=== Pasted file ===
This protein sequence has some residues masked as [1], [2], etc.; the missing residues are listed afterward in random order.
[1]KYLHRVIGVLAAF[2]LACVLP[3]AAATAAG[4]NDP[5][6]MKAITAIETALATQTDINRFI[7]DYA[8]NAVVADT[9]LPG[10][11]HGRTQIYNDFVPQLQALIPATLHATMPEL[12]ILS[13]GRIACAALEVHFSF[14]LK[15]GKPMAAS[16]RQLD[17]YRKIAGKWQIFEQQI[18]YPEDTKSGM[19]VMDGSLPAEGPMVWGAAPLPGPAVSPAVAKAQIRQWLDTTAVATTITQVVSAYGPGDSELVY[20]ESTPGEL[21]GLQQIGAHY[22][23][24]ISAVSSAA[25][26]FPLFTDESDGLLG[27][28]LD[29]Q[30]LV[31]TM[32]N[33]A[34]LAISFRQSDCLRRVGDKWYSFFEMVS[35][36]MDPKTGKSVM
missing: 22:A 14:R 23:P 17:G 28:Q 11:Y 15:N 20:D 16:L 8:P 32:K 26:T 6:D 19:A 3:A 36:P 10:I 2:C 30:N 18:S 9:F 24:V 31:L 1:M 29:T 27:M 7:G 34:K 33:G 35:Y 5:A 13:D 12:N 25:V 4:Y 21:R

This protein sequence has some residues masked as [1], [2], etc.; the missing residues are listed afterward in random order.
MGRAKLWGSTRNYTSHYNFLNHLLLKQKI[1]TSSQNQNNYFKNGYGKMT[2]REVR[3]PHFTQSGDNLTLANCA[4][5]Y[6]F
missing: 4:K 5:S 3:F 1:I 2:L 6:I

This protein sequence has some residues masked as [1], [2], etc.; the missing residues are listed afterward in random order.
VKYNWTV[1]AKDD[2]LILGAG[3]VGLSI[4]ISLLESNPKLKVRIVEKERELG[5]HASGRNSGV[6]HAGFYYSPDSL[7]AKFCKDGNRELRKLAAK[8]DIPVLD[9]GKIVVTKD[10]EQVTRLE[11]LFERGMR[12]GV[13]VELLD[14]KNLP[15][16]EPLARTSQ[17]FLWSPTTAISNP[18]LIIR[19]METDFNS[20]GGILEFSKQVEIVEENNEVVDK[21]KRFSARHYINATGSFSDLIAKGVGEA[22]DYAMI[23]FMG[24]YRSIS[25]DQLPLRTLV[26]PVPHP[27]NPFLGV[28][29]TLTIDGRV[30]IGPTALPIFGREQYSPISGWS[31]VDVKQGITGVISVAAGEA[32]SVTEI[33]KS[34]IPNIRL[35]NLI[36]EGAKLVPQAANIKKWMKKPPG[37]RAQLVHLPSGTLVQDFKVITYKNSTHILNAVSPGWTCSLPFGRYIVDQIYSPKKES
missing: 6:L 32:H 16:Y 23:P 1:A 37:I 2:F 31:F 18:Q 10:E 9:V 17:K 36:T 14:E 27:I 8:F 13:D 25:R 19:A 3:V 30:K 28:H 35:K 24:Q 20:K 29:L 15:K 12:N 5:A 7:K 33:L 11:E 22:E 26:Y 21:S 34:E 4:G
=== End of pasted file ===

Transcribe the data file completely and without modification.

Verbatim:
This protein sequence has some residues masked as [1], [2], etc.; the missing residues are listed afterward in random order.
[1]KYLHRVIGVLAAF[2]LACVLP[3]AAATAAG[4]NDP[5][6]MKAITAIETALATQTDINRFI[7]DYA[8]NAVVADT[9]LPG[10][11]HGRTQIYNDFVPQLQALIPATLHATMPEL[12]ILS[13]GRIACAALEVHFSF[14]LK[15]GKPMAAS[16]RQLD[17]YRKIAGKWQIFEQQI[18]YPEDTKSGM[19]VMDGSLPAEGPMVWGAAPLPGPAVSPAVAKAQIRQWLDTTAVATTITQVVSAYGPGDSELVY[20]ESTPGEL[21]GLQQIGAHY[22][23][24]ISAVSSAA[25][26]FPLFTDESDGLLG[27][28]LD[29]Q[30]LV[31]TM[32]N[33]A[34]LAISFRQSDCLRRVGDKWYSFFEMVS[35][36]MDPKTGKSVM
missing: 22:A 14:R 23:P 17:G 28:Q 11:Y 15:N 20:D 16:L 8:P 32:K 26:T 6:D 19:A 3:A 36:P 10:I 2:C 30:N 18:S 9:F 24:V 31:L 1:M 29:T 27:M 7:G 34:K 33:G 35:Y 5:A 13:D 12:N 25:V 4:Y 21:R

This protein sequence has some residues masked as [1], [2], etc.; the missing residues are listed afterward in random order.
MGRAKLWGSTRNYTSHYNFLNHLLLKQKI[1]TSSQNQNNYFKNGYGKMT[2]REVR[3]PHFTQSGDNLTLANCA[4][5]Y[6]F
missing: 4:K 5:S 3:F 1:I 2:L 6:I

This protein sequence has some residues masked as [1], [2], etc.; the missing residues are listed afterward in random order.
VKYNWTV[1]AKDD[2]LILGAG[3]VGLSI[4]ISLLESNPKLKVRIVEKERELG[5]HASGRNSGV[6]HAGFYYSPDSL[7]AKFCKDGNRELRKLAAK[8]DIPVLD[9]GKIVVTKD[10]EQVTRLE[11]LFERGMR[12]GV[13]VELLD[14]KNLP[15][16]EPLARTSQ[17]FLWSPTTAISNP[18]LIIR[19]METDFNS[20]GGILEFSKQVEIVEENNEVVDK[21]KRFSARHYINATGSFSDLIAKGVGEA[22]DYAMI[23]FMG[24]YRSIS[25]DQLPLRTLV[26]PVPHP[27]NPFLGV[28][29]TLTIDGRV[30]IGPTALPIFGREQYSPISGWS[31]VDVKQGITGVISVAAGEA[32]SVTEI[33]KS[34]IPNIRL[35]NLI[36]EGAKLVPQAANIKKWMKKPPG[37]RAQLVHLPSGTLVQDFKVITYKNSTHILNAVSPGWTCSLPFGRYIVDQIYSPKKES
missing: 6:L 32:H 16:Y 23:P 1:A 37:I 2:F 31:F 18:Q 10:E 9:V 17:K 36:T 14:E 27:I 8:F 13:D 25:R 19:A 3:V 30:K 28:H 35:K 24:Q 20:K 29:L 15:K 12:N 5:A 7:K 33:L 11:E 22:E 26:Y 21:S 34:E 4:G